After a few minutes they hadn't even made it one hundred meters from where they started. They'd seen nothing that offered any shelter. Although there could be something just a few meters away and they wouldn't see it. It was hard enough just keeping their eyes open when the wind battered them with rain and dust from the trees that bent over in the wind.
Troi tripped and fell, almost bringing Riker down with her. He pulled her up and put his arm around her waist. She shouted something, but the wind took her words away. In his head, he heard her call his name and felt a general sense of exhaustion. But whether that was coming from her or him, he couldn't tell.
A few more steps and this time he stumbled, unable to stop himself falling, and pulling Troi down with him.
"I can't go on," she shouted into his ear and he was inclined to agree. But they had to, they had no other choice.
He pushed himself up and leaned down to help Troi up. They both now had mud clinging to them and shivered, Troi's teeth chattering.
"I can't block it out," she shouted, grabbing on to his coat.
He put his arms around her, struggling to think of a solution, when there was a burst of static from his combadge, followed by the familiar feel of a transporter beam.
Once on board they no longer needed to stand upright and they both slumped to the ground, lying on the transporter platform and still holding on to each other. There was a smell of burned electrical components in the room. Geordi and Data were at the transporter console, Geordi smiling.
Dr Crusher was there with thermal blankets, which she draped around them. Riker still kept an arm round Troi, who clung to her blanket, pulling it tight around herself. Picard was not far behind Crusher, looking relieved.
"Captain, the planet is alive," Troi said, while Crusher scanned them with her medical tricorder.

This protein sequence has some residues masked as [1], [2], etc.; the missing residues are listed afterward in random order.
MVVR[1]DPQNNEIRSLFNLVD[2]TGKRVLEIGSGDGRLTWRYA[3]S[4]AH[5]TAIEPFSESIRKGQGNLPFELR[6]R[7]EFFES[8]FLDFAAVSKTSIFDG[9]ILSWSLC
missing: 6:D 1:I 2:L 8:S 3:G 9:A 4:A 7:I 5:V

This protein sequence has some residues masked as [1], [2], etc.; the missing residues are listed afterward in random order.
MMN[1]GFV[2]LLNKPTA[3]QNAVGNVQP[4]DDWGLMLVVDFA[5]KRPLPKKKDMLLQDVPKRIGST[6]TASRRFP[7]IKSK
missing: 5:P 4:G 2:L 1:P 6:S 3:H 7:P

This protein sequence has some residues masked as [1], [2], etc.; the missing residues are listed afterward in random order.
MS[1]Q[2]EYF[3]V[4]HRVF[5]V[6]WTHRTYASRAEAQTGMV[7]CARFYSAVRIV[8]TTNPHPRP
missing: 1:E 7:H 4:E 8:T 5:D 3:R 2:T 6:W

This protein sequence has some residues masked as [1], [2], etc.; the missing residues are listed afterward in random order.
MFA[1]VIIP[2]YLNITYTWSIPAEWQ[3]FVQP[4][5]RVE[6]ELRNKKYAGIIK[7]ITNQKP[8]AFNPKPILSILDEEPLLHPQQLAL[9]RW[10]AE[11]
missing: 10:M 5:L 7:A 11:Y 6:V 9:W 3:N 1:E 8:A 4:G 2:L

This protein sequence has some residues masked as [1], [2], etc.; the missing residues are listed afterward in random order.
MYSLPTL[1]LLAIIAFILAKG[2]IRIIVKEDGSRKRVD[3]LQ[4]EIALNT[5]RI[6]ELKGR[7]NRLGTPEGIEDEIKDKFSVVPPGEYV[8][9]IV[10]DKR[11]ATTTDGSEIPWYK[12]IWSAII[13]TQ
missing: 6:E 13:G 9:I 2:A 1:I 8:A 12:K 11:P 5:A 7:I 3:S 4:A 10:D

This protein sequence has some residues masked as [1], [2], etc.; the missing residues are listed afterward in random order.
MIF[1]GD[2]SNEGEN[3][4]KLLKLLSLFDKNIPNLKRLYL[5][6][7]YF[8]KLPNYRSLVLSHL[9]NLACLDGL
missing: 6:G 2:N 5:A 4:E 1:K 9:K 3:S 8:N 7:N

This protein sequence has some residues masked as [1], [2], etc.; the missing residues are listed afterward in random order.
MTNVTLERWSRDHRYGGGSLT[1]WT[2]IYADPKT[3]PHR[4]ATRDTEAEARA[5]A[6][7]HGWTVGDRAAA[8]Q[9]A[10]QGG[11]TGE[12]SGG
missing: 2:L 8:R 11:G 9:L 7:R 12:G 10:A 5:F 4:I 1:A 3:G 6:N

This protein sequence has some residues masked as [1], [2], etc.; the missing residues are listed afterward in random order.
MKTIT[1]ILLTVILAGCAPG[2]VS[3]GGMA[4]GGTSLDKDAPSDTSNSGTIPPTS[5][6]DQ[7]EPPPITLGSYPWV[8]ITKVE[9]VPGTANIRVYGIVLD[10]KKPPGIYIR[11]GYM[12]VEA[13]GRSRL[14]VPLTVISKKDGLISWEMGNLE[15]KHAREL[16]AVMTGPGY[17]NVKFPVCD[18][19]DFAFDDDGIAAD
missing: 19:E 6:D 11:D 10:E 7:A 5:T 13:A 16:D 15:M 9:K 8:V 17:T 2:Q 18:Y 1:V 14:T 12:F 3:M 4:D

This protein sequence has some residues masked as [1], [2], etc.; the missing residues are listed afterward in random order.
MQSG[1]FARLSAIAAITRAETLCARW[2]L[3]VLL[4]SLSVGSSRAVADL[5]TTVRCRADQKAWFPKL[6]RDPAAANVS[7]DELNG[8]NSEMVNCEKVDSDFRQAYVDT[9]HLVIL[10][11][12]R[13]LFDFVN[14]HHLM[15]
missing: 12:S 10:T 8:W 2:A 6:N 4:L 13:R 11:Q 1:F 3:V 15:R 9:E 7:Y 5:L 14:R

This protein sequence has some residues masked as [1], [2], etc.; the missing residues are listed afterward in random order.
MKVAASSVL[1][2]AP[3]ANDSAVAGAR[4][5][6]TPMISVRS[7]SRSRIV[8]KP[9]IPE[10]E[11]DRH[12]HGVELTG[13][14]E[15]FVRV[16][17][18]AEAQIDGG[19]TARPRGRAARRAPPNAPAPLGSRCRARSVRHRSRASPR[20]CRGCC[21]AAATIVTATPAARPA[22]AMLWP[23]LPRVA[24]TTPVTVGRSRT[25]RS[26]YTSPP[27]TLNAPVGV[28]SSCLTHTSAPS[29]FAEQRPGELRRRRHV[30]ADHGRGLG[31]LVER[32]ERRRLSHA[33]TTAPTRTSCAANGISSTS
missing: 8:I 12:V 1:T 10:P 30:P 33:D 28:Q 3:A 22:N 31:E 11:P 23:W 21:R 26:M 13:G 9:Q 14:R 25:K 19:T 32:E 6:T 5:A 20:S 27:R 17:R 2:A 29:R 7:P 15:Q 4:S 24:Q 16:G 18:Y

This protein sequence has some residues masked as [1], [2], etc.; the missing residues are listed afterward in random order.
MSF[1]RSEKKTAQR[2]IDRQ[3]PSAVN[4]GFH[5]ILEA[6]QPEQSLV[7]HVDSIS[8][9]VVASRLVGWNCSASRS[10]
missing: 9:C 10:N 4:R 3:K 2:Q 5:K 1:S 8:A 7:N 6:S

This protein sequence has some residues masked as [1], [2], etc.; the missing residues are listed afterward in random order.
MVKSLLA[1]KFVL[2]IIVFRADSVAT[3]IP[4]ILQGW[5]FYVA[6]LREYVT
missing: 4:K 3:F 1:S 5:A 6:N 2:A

"The planet itself?" he sounded skeptical. Riker didn't blame him. They'd seen a lot of strange things, but it didn't mean anything new was easy to understand. Easier perhaps, but not easy.
She nodded. "And everything on it is part of the whole. It's not intelligent, it doesn't think, but it feels. And all of it, every part, reacted to part of it being separated from the whole."
"It dies if any part of it is removed," Riker said, realizing what they'd seen in that first, dead location.
"Yes." Troi nodded.
"If we take all the specimens back, will it recover?" Picard asked.
"It should. But it will have to be every grain."
Riker looked down at himself and grimaced. If the mud had to go back down there too, so did his clothes and boots.
While the science team were busy packing up every bit of the planet they'd brought back with them, and the engineers were finding ways to get them down and back up safely, Riker and Troi were being tucked into beds in sickbay.
"I'm fine," Troi protested. "I'm not cold any more."
Now he was dry, Riker did feel warm, but was content to remain beneath the covers and enjoy that feeling for a little while longer.
"It's because your blankets are thermal," Crusher replied. "And you're staying here for a few hours for observation. No matter what happens on the planet."
Riker smiled, until Troi glared at him. Then he shifted position and stared at the ceiling. He understood her wanting to get out and do something, but they had to leave this to the experts. He felt a moment of empathy for Picard, having to stay behind when an Away Team had all the fun.
"Try to get some sleep," Crusher said, touched Troi's shoulder and left them.
Riker dozed for a little while, until Picard came to see them. Then he sat up, holding the blanket around himself, Troi following suit.
"It feels whole again now," Troi said, smiling, before Picard could say a word.
"I'm glad you're feeling better." Picard smiled himself, looking between them. "The engineers outdid themselves, boosting the transporters so they could beam all the matter from the planet straight through the eye of the storm."
If only they could have done that earlier - but then earlier they hadn't known their solution wasn't enough. Riker and Troi had been the unwitting guinea pigs. But Riker couldn't quite regret it and he knew Troi had no misgivings.
"I'll let you both rest," Picard said.
"Thank you, Captain," Troi answered for both of them.
When he'd gone, Troi turned to Riker. "Thank you for trusting me."
Riker slid off his bed and onto Troi's, to sit beside her. "On the bridge, when you first felt the planet cry out," he said, "I felt it too. And again in the science lab." He'd mentioned it before, but now was the time for some explanations and he knew she'd understand his implied question.
"I felt like I'd lost a part of me," she said, holding his gaze. "I instinctively reached out for you."
"Imzadi," he said softly, and leaned over to kiss her.
Alumath IV is named after Alum Bay, on the Isle of Wight, which has coloured sand. I've lovingly stolen the basic idea of a living planet from the Blake's 7 episode Sand.